The Request for Tender will see Damen, Fassmer and Luerssen team up with Australian shipbuilders to try and win this iconic project – it was released on time and has been described as transformational – giving local companies a greater chance to win work.

Similar to Land 400, another multi-billion dollar project which WA can get involved in - the Defence Department is currently coordinating a national road-show to help Australian companies get a slice of the OPV project.

The roadshow kicked off in October and so far the turnout has been fantastic all over the country.

More than 300 people attended the event here in WA last month – it was great to see such enthusiasm.

We are delivering on our commitment – spending money locally where possible, boosting growth, creating jobs and giving our military the best equipment we can.While we look forward to new projects - WA will remain the home base of our submarine capability and a crucial centre for maintaining and sustaining our western fleet.

All of this will require a significant industrial base here in the West to support our national endeavour, providing a breadth of opportunities for Western Australian companies.

Just days ago I opened the new Centre for Defence Industry Capability. The key role of this Centre is to assist Australian businesses to seize the opportunities offered by the Turnbull Government to become part of the national supply chain and promote their export potential.

The CDIC, backed by a budget of $230 million over the next decade, is designed to bring together industry, academia and our other research institutions and the states and territories to deliver better outcomes for both industry and defence.

The Centre will provide business support services nationally, with business advisers in each state ready to help companies such as yours enter national and global supply chains and find new ways to maximise your involvement in defence capability – including capability improvement grants that will enable your businesses to better meet Defence’s needs.

A key part of the Centre’s mission will be boosting our industry’s export potential and helping businesses find more opportunities for export.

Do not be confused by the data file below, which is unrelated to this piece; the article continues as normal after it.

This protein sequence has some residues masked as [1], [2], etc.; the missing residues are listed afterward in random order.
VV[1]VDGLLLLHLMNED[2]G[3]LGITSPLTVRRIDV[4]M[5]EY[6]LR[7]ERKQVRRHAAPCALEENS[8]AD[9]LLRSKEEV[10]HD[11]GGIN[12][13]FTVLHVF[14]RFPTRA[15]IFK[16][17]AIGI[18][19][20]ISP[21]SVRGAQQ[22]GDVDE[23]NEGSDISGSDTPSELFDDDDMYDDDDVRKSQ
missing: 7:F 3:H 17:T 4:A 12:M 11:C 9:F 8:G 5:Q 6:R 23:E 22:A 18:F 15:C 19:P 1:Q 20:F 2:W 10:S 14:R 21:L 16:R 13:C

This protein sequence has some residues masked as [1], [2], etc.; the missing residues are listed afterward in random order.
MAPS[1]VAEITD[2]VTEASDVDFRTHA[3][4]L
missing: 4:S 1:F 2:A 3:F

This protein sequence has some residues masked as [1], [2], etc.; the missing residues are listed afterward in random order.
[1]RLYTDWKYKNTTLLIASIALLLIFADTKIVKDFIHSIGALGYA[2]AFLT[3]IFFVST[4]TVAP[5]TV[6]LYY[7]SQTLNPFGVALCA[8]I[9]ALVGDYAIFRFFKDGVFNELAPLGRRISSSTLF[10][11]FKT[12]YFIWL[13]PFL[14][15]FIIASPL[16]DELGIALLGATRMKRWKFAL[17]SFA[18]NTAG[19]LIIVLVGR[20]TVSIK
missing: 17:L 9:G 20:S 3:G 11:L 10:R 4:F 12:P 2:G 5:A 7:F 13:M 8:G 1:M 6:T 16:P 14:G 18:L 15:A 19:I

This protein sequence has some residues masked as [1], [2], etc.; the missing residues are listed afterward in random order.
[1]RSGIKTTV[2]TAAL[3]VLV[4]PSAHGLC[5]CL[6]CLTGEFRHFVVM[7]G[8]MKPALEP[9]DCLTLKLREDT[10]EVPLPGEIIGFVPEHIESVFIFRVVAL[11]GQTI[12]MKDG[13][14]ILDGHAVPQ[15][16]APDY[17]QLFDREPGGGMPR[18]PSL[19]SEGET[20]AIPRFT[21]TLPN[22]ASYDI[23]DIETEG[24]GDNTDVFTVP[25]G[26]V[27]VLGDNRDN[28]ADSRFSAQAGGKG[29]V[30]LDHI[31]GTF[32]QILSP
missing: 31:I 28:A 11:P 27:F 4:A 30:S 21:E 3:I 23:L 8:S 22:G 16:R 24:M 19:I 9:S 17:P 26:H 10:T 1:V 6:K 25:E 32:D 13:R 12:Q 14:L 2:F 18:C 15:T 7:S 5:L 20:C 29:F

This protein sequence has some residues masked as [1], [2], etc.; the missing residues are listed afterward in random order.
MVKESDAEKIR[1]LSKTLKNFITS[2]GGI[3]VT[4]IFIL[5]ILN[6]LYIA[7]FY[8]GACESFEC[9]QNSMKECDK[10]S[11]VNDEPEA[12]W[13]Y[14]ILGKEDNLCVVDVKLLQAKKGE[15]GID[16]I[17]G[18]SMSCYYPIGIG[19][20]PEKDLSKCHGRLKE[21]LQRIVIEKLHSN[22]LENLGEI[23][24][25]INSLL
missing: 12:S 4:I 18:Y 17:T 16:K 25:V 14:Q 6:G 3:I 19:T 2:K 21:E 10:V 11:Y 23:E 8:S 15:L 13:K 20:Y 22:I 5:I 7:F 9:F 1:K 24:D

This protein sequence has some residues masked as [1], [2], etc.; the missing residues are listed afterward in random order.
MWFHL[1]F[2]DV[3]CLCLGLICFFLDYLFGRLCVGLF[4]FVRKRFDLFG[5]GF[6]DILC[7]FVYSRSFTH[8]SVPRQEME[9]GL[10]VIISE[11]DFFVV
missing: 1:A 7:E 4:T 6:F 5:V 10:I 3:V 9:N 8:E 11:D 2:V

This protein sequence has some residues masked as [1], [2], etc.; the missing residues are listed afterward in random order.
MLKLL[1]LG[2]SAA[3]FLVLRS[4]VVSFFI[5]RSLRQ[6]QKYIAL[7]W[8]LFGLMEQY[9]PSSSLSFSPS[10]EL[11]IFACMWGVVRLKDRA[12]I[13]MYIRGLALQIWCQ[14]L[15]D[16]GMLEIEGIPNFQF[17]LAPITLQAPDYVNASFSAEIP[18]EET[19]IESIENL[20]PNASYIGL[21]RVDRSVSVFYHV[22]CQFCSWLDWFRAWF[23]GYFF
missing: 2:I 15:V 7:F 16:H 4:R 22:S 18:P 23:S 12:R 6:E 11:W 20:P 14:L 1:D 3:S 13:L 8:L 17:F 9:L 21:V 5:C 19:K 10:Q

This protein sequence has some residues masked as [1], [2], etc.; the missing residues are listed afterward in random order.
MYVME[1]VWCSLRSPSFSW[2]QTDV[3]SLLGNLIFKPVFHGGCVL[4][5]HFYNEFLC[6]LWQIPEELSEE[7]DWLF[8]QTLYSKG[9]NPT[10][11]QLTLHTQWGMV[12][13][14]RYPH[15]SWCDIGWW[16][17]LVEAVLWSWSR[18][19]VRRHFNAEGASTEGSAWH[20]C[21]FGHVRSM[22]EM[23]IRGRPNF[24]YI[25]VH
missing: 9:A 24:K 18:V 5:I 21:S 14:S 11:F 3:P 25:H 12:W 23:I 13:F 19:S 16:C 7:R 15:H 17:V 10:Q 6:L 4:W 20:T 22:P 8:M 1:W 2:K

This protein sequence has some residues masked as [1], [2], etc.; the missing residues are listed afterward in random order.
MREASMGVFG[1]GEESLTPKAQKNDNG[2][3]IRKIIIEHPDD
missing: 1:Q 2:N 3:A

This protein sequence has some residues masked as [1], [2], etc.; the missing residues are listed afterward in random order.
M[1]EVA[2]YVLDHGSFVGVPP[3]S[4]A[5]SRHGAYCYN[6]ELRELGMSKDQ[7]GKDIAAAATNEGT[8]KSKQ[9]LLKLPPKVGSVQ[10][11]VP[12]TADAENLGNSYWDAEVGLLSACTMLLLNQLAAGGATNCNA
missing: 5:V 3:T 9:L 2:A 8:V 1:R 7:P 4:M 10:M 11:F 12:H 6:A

Our defence exports of the future will be centred around world-leading technologies developed here in Australia, produced by a highly skilled and technologically adept workforce.

The Government is determined to do what it can to see such enterprises flourish and spread their know-how and drive across the broader economy.

The CDIC will consolidate Defence’s programs to support and promote Australia’s exports in one place and help your companies with business advice to become export ready.

It will be able to help your companies find a place in global trade shows under the banner of Team Defence Australia.

And the Centre will also be able to assist with finding opportunities to supply services and products to global defence primes as part of their international supply chains.

I’d like to appeal to all of you today to take advantage of the Centre’s services, to become partners in our national defence endeavour.

I would also like to remind you of the benefits available through the Defence Innovation Hub.

The Hub, backed by $640 million over the 10 years to 2025-26, is designed to collaborate on innovation activities that will allow us to take projects from the initial concept stage, through prototyping and testing and into service.

The virtual Innovation Hub is open for business and ready to receive online proposals from here and around the nation to help Defence and underpin the broader high-tech industries of the future.

Information on both the CDIC and the Innovation Hub is available from the business.gov.au website – just follow the links.

In closing let me reiterate: this is a time of unprecedented opportunity for the defence industry here in WA as the Government makes an unprecedented investment in defence technology.

We are determined to use the defence dollar to drive a high technology, advanced manufacturing future.

This is reflected in our immediate defence priorities:

Intelligence, surveillance, reconnaissance, electronic warfare and cyber capacity development that will improve intelligence collection and dissemination;

New capabilities to better facilitate defence operations, including command and control systems, satellite communication and simulation; and

New capabilities that will enhance land combat and amphibious warfare, including remotely operated armed reconnaissance aircraft.

I’ve constantly spoken about our great national endeavour today.

As you can see from those priorities, you are part of it.

We want to see what you can bring to the table.

We want to involve industry earlier in our capacity development because together we will create jobs, drive growth and most importantly give our military personnel the best equipment we can – keeping them safe and the Defence force strong..

We have vital work ahead of us – in this truly national endeavour - I look forward to our future collaboration and cooperation.